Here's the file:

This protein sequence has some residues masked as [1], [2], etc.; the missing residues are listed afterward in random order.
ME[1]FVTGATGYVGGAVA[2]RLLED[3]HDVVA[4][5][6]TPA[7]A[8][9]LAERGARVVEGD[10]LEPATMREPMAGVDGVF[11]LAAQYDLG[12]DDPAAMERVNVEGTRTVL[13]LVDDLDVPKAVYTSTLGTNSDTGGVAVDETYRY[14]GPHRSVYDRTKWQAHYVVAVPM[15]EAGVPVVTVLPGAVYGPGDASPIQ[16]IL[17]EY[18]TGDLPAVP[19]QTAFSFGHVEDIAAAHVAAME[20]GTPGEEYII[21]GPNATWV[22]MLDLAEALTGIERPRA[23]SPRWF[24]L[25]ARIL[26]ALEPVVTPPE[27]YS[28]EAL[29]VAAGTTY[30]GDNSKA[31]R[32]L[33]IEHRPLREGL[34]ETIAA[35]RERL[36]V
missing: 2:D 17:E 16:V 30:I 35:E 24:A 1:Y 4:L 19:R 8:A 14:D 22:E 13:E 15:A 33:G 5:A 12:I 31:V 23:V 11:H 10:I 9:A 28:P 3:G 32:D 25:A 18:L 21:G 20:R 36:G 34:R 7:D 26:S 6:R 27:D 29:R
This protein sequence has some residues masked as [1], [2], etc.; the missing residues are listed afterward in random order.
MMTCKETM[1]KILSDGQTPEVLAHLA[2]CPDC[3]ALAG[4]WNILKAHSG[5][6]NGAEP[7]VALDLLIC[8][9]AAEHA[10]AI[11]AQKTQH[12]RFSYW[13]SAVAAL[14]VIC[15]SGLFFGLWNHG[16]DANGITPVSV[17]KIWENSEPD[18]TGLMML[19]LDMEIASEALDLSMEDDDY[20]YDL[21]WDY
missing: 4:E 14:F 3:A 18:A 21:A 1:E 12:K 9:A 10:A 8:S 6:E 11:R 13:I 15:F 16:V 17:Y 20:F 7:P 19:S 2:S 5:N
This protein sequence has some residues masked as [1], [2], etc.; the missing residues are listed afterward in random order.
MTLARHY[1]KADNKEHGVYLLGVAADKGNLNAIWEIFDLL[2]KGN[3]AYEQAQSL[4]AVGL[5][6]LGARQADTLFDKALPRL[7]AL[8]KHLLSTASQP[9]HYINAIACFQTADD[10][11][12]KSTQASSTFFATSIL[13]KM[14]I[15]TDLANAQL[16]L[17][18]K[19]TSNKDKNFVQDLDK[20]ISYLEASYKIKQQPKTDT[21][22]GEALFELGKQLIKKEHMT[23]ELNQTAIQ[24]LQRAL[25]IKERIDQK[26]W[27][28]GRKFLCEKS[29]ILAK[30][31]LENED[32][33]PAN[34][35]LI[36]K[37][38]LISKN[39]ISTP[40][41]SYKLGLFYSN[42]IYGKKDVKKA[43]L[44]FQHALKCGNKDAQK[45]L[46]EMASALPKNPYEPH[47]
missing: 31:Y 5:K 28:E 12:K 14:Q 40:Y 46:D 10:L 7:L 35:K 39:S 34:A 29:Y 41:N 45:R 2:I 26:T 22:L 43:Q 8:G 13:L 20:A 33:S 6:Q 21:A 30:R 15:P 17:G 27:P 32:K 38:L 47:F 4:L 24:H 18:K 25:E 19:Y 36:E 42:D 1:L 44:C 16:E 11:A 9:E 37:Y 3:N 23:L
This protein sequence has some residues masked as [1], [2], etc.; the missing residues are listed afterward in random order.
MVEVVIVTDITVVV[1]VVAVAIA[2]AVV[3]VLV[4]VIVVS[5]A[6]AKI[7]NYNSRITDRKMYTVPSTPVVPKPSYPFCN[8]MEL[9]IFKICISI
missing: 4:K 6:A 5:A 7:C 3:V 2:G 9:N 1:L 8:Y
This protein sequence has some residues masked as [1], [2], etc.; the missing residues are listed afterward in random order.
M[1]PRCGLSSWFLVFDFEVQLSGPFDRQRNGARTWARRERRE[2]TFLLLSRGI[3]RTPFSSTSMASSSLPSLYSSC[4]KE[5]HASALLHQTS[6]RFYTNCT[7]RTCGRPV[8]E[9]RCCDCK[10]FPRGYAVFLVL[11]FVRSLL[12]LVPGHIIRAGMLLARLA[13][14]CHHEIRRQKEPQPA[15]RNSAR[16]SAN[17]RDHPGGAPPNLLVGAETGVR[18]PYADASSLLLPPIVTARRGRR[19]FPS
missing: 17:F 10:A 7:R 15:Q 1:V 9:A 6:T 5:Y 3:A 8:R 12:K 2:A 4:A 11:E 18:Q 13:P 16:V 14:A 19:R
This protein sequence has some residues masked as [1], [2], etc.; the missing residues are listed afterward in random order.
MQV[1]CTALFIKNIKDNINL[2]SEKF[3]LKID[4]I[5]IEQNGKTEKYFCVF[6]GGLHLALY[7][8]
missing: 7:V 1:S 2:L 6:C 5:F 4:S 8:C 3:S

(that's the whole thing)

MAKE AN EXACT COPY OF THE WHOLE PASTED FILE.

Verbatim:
This protein sequence has some residues masked as [1], [2], etc.; the missing residues are listed afterward in random order.
ME[1]FVTGATGYVGGAVA[2]RLLED[3]HDVVA[4][5][6]TPA[7]A[8][9]LAERGARVVEGD[10]LEPATMREPMAGVDGVF[11]LAAQYDLG[12]DDPAAMERVNVEGTRTVL[13]LVDDLDVPKAVYTSTLGTNSDTGGVAVDETYRY[14]GPHRSVYDRTKWQAHYVVAVPM[15]EAGVPVVTVLPGAVYGPGDASPIQ[16]IL[17]EY[18]TGDLPAVP[19]QTAFSFGHVEDIAAAHVAAME[20]GTPGEEYII[21]GPNATWV[22]MLDLAEALTGIERPRA[23]SPRWF[24]L[25]ARIL[26]ALEPVVTPPE[27]YS[28]EAL[29]VAAGTTY[30]GDNSKA[31]R[32]L[33]IEHRPLREGL[34]ETIAA[35]RERL[36]V
missing: 2:D 17:E 16:V 30:I 35:E 24:A 1:Y 4:L 19:R 8:A 14:D 22:E 13:E 15:A 33:G 5:A 12:I 31:V 23:V 11:H 10:I 9:A 28:P 3:G 32:D 25:A 18:L 21:G 20:R 36:G 34:R 7:D 26:S 6:R 27:D 29:R
This protein sequence has some residues masked as [1], [2], etc.; the missing residues are listed afterward in random order.
MMTCKETM[1]KILSDGQTPEVLAHLA[2]CPDC[3]ALAG[4]WNILKAHSG[5][6]NGAEP[7]VALDLLIC[8][9]AAEHA[10]AI[11]AQKTQH[12]RFSYW[13]SAVAAL[14]VIC[15]SGLFFGLWNHG[16]DANGITPVSV[17]KIWENSEPD[18]TGLMML[19]LDMEIASEALDLSMEDDDY[20]YDL[21]WDY
missing: 4:E 14:F 3:A 18:A 21:A 1:E 12:K 9:A 10:A 8:S 6:E 11:R 13:I 15:F 16:V 17:Y 20:F 7:P 19:S 2:S 5:N
This protein sequence has some residues masked as [1], [2], etc.; the missing residues are listed afterward in random order.
MTLARHY[1]KADNKEHGVYLLGVAADKGNLNAIWEIFDLL[2]KGN[3]AYEQAQSL[4]AVGL[5][6]LGARQADTLFDKALPRL[7]AL[8]KHLLSTASQP[9]HYINAIACFQTADD[10][11][12]KSTQASSTFFATSIL[13]KM[14]I[15]TDLANAQL[16]L[17][18]K[19]TSNKDKNFVQDLDK[20]ISYLEASYKIKQQPKTDT[21][22]GEALFELGKQLIKKEHMT[23]ELNQTAIQ[24]LQRAL[25]IKERIDQK[26]W[27][28]GRKFLCEKS[29]ILAK[30][31]LENED[32][33]PAN[34][35]LI[36]K[37][38]LISKN[39]ISTP[40][41]SYKLGLFYSN[42]IYGKKDVKKA[43]L[44]FQHALKCGNKDAQK[45]L[46]EMASALPKNPYEPH[47]
missing: 31:Y 5:K 28:E 12:K 14:Q 40:Y 46:D 10:L 7:L 35:K 39:S 34:A 29:Y 41:N 45:R 2:I 26:T 22:L 43:Q 8:G 13:L 20:A 33:S 6:Q 21:A 30:R 15:P 17:G 27:P 32:K 38:L 47:F 4:L 24:H 18:K 25:E 19:Y 36:E 42:D 1:L 44:C 16:E 11:A 9:E 37:Y 3:N 23:L
This protein sequence has some residues masked as [1], [2], etc.; the missing residues are listed afterward in random order.
MVEVVIVTDITVVV[1]VVAVAIA[2]AVV[3]VLV[4]VIVVS[5]A[6]AKI[7]NYNSRITDRKMYTVPSTPVVPKPSYPFCN[8]MEL[9]IFKICISI
missing: 4:K 6:A 5:A 7:C 3:V 2:G 9:N 1:L 8:Y
This protein sequence has some residues masked as [1], [2], etc.; the missing residues are listed afterward in random order.
M[1]PRCGLSSWFLVFDFEVQLSGPFDRQRNGARTWARRERRE[2]TFLLLSRGI[3]RTPFSSTSMASSSLPSLYSSC[4]KE[5]HASALLHQTS[6]RFYTNCT[7]RTCGRPV[8]E[9]RCCDCK[10]FPRGYAVFLVL[11]FVRSLL[12]LVPGHIIRAGMLLARLA[13][14]CHHEIRRQKEPQPA[15]RNSAR[16]SAN[17]RDHPGGAPPNLLVGAETGVR[18]PYADASSLLLPPIVTARRGRR[19]FPS
missing: 17:F 10:A 7:R 15:Q 1:V 9:A 6:T 5:Y 3:A 8:R 12:K 2:A 4:A 11:E 18:Q 13:P 16:V 14:A 19:R
This protein sequence has some residues masked as [1], [2], etc.; the missing residues are listed afterward in random order.
MQV[1]CTALFIKNIKDNINL[2]SEKF[3]LKID[4]I[5]IEQNGKTEKYFCVF[6]GGLHLALY[7][8]
missing: 7:V 1:S 2:L 6:C 5:F 4:S 8:C 3:S